Recent winner of Chile’s highest acting honor, the Premio Nacional de Artes de la Representación, actor Ramón Núñez is the main attraction of the play “Enormes Detalles” (Huge Details).
Photo courtesy Teatro de la Universidad Católica
Núñez’s part was written specifically for him by Andrés Kalawski for the Instituto Chileno Britanico de Cultura’s 70th anniversary celebration. With the help of supporting actor Alexei Vergara, Núñez interprets a day in the life of real-life British literary genius Gilbert K. Chesterton as Chesterson writes his next murder mystery.
This play’s British-educated acting duo not only did justice to great British mind, Chesterton, they also put a delightfully effervescent Latin spin on British wit.
Known as much for his humor as for his great mind, Chesterton wrote some 80 books, hundreds of poems and stories, thousands of essays and several plays. A great social and theological philosopher, Chesterton also dabbled in fiction. His most famous fictional character was Father Brown, a priest who solves murder mysteries.
In “Enormes Detalles”, Chesterton is halfheartedly writing a Father Brown mystery at the behest of his editor, but he can’t seem to invent a story without the advice of his brother, Cecil, who is off fighting in World War I.
Instead, Chesterton has to settle for the advice of his butler (Vergara), which he sarcastically disparages, repeatedly remarking aloud to himself, “If only I had someone I could discuss things with.”
The banter between Chesterton and his butler is the best part of this play.
Chesterton’s exasperated quips and the butler’s unwittingly over-the-top antics make for a hilarious straight man/jester duo.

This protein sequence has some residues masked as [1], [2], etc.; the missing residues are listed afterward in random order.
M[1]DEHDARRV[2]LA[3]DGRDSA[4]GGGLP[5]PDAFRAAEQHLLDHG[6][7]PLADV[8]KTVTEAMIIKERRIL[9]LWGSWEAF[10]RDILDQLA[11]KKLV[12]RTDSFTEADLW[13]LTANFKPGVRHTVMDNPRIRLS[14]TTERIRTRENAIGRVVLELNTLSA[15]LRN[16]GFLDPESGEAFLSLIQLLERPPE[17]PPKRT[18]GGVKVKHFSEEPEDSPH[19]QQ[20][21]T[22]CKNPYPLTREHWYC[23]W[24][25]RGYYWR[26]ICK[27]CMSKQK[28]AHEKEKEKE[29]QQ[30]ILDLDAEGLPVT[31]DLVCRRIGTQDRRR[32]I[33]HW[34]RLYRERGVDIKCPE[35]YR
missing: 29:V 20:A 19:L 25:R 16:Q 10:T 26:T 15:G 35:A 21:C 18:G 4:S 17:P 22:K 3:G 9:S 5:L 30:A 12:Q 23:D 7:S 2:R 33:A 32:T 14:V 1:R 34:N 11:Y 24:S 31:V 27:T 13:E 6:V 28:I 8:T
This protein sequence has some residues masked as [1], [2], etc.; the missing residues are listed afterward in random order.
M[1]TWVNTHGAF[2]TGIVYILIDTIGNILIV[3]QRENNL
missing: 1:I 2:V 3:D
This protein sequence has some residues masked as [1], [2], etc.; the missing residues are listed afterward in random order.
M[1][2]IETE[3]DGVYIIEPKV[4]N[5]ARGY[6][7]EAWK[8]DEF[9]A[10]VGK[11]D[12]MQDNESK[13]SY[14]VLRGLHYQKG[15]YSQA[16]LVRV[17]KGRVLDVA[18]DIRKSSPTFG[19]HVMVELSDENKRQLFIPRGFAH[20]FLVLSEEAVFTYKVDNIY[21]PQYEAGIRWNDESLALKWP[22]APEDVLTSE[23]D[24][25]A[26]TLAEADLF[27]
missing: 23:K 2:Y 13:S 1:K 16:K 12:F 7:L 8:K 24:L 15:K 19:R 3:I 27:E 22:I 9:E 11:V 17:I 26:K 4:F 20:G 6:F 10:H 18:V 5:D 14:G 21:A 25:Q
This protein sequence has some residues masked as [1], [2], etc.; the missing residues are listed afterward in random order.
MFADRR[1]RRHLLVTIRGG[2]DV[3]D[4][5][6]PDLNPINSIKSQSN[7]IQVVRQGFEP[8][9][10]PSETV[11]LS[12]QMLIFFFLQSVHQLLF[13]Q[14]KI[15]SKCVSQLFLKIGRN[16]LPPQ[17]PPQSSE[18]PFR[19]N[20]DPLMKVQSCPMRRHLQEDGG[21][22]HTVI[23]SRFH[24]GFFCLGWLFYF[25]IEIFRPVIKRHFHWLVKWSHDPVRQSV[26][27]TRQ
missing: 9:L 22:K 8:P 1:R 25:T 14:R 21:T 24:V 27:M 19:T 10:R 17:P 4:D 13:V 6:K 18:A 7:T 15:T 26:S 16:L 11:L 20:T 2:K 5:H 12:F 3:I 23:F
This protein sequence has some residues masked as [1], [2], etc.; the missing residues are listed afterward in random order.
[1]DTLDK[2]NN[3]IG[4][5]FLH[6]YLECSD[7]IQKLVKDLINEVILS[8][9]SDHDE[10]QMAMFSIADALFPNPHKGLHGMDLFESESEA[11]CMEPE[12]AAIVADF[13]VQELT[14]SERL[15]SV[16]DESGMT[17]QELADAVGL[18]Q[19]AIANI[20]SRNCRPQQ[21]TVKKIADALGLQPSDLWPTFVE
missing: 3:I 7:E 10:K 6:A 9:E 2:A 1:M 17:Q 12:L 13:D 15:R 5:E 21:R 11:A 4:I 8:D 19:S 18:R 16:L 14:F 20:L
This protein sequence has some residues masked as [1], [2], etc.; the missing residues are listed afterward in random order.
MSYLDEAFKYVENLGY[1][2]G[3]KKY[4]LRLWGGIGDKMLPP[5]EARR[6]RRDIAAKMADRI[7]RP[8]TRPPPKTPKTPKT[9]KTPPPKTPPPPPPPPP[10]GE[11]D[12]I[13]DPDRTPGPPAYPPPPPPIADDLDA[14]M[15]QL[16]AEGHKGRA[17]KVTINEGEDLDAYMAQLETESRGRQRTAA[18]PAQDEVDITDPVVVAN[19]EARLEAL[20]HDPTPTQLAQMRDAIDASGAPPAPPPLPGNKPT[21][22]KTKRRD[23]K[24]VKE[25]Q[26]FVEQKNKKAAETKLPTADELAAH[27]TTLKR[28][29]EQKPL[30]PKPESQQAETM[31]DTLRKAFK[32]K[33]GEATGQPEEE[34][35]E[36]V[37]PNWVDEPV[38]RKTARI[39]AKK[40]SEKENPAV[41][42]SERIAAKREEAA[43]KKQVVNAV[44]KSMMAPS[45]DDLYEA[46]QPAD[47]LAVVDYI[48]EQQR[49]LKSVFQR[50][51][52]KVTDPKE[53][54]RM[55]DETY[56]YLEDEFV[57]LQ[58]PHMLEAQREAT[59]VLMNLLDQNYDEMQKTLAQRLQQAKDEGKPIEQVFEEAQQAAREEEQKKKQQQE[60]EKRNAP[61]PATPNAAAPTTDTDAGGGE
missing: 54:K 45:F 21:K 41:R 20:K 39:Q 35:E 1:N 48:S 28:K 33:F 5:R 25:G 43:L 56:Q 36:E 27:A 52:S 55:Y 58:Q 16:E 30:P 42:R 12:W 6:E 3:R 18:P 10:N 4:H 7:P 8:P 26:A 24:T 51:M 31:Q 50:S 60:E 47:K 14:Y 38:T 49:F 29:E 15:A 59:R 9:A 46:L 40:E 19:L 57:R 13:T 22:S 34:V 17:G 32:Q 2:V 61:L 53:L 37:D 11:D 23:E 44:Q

Chesterton and the butler also play off each other ably when they personify the culturally diverse characters of the mystery story—a ruddy British diplomat, his beautiful daughter, a French scientist, a handsome Irishman, an arrogant North American millionaire and, of course, Father Brown. All these players come together at a dinner party at the house of the French chief of police, only to have the party be ruined by a mysterious murder.
The mystery plot is engaging, but the real entertainment in this story comes in the form of two Chileans pretending to be Englishmen who are, in turn, pretending to be Irishmen and Frenchmen—all while speaking in Spanish. It is impossible not to belly-laugh at their spot-on foreign accents and perfectly over-the-top caricatures of each nationality.
Although this play is a comedy for the most part, it also pulls at the heartstrings from time to time. Chesterton’s loss of his brother’s companionship touches on how disorienting it can feel to be without one’s most trusted advisor. These dramatic moments elicit empathy for Chesterton as he tries to come to terms with the great tragedies going on in the world and in his own life.
Short, funny, and peppered with a lovely bittersweetness, maybe even the great cynic himself, Chesterton, would have enjoyed “Enormes Detalles”.